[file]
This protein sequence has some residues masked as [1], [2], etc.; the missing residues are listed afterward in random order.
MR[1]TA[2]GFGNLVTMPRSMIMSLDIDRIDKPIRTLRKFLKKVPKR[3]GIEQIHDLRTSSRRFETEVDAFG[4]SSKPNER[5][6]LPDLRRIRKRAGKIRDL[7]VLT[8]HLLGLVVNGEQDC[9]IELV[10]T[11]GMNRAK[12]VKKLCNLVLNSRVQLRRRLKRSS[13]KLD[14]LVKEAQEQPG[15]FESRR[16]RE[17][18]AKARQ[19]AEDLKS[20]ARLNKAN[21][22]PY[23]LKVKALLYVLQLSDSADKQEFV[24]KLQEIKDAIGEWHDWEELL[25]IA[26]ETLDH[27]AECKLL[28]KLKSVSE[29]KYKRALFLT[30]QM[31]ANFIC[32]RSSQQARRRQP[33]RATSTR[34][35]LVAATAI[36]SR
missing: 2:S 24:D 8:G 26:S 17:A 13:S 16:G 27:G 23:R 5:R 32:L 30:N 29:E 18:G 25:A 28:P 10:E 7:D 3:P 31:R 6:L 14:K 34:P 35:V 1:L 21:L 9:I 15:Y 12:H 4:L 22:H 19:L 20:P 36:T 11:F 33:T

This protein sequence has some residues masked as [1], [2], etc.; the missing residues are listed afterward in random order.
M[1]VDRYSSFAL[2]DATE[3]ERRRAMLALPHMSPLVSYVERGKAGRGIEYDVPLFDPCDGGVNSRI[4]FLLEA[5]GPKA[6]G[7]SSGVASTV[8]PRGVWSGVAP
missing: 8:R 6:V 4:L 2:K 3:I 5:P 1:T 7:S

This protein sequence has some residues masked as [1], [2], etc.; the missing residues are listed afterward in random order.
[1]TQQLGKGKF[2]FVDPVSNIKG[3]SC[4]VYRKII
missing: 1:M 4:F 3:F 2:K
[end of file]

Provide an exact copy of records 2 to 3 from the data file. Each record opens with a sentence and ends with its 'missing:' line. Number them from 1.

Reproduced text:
This protein sequence has some residues masked as [1], [2], etc.; the missing residues are listed afterward in random order.
M[1]VDRYSSFAL[2]DATE[3]ERRRAMLALPHMSPLVSYVERGKAGRGIEYDVPLFDPCDGGVNSRI[4]FLLEA[5]GPKA[6]G[7]SSGVASTV[8]PRGVWSGVAP
missing: 8:R 6:V 4:L 2:K 3:I 5:P 1:T 7:S

This protein sequence has some residues masked as [1], [2], etc.; the missing residues are listed afterward in random order.
[1]TQQLGKGKF[2]FVDPVSNIKG[3]SC[4]VYRKII
missing: 1:M 4:F 3:F 2:K